That Stavins is the lone environmental economist quoted in Davenport’s piece did not deter her from claiming that “environmental economists criticized the encyclical’s condemnation of carbon trading, seeing it as part of a radical critique of market economies.” Hardly. The Pope, like legions of environmental activists and economists worldwide, has seen the shams of emissions trading and carbon “speculation” for what they are. [Read more…]

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Last modified: June 27, 2015

Book Review: “Climate Shock”

Rachael Sotos is a political theorist and adjunct professor with a background in philosophy, classics and environmental studies.

Climate Shock: The Economic Consequences of a Hotter Planet, is both a tidy summation of the state of the art in climate economics and a powerful call for action. For all the uncertainties and challenges, “the overall policy framework needed for addressing climate change is clear and has been for decades,” state co-authors Gernot Wagner and Martin L. Weitzman (p. 23). “Carbon dioxide is the problem. Pricing it properly is the solution.”(38)

climate shock coverWagner, a senior economist at the Environmental Defense Fund, and Weitzman, a celebrated economist at Harvard, are an intriguing blend of young and elder, and realist and idealist. They exhort economists and climate advocates to get past the “epic debates” between taxes and cap-and-trade and, while consensus builds toward carbon pricing, to engage in the work required for “second -, third-, and fourth-best solutions”(26): electricity grid reform, stronger CAFE standards, and strategic application of subsidies and U.S. EPA regulations. “At the very least,” they say, “these regulations could provide a real bargaining chip when it comes to U.S. Congress considering comprehensive climate policy and a direct price on carbon down the line.”(19).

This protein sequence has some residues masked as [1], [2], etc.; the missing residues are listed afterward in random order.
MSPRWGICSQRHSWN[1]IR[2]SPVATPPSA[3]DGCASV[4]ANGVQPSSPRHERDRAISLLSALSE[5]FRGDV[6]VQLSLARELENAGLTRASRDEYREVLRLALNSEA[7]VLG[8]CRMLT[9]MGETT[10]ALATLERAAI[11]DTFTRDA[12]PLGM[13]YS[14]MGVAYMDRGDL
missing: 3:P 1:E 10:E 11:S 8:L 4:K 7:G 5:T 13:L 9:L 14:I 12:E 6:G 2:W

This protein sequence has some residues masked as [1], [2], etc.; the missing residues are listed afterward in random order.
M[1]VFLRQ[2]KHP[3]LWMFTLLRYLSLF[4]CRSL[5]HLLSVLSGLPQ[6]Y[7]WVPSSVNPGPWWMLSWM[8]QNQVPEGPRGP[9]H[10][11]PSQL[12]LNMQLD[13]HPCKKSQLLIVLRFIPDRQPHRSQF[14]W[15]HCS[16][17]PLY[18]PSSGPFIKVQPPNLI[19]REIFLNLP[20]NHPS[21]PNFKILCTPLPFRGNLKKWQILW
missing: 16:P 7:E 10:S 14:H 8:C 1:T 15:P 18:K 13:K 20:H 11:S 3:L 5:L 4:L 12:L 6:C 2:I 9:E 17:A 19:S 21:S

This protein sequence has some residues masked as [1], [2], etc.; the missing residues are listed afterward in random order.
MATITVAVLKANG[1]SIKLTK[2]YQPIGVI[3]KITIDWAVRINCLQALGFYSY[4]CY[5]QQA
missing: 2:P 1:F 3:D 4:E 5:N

Flying their Pigovian colors from Preface to Epilogue, the authors are emphatic and unambiguous; “Putting a proper price on carbon isn’t a question of if, it’s a question of when.(xi) Our best hope is “a high enough price on carbon to reflect its true cost to society.”(152)

Unfortunately, the bracing clarity of Climate Shock appears to have been lost on some reviewers. Earlier this month, NY Times columnist Joe Nocera misconstrued Wagner and Weitzman’s extensive discussion of geo-engineering as surrender to the political obstacles to carbon pricing. On Nocera’s reading, insofar as “a carbon tax on the worst emitters has gotten nowhere,” it’s time for Plan B: “chemo for the planet.” Au contraire, Wagner and Weitzman do not delve into geo-engineering scenarios like sulfates dispersal in lieu of ambitious policies to reduce emissions. Rather, they insist, “the specter of geo-engineering should be a clarion call for action. Decisive, and soon.”(29)

If Nocera reconfigured Wagner and Weitzman to suit his own techno-utopian ends, Yale Nobel economist Robert J. Shiller, also in the Times, willfully invested Climate Shock with libertarian designs. Directly contravening the thoughtful and informative discussion of social change presented in Climate Shock (and previously thematized in Wagner’s 2011 But Will the Planet Notice?), Shiller proposed idealistically-motivated incrementalism as a way around Kyoto’s failure “to impose strict taxes on carbon emissions.”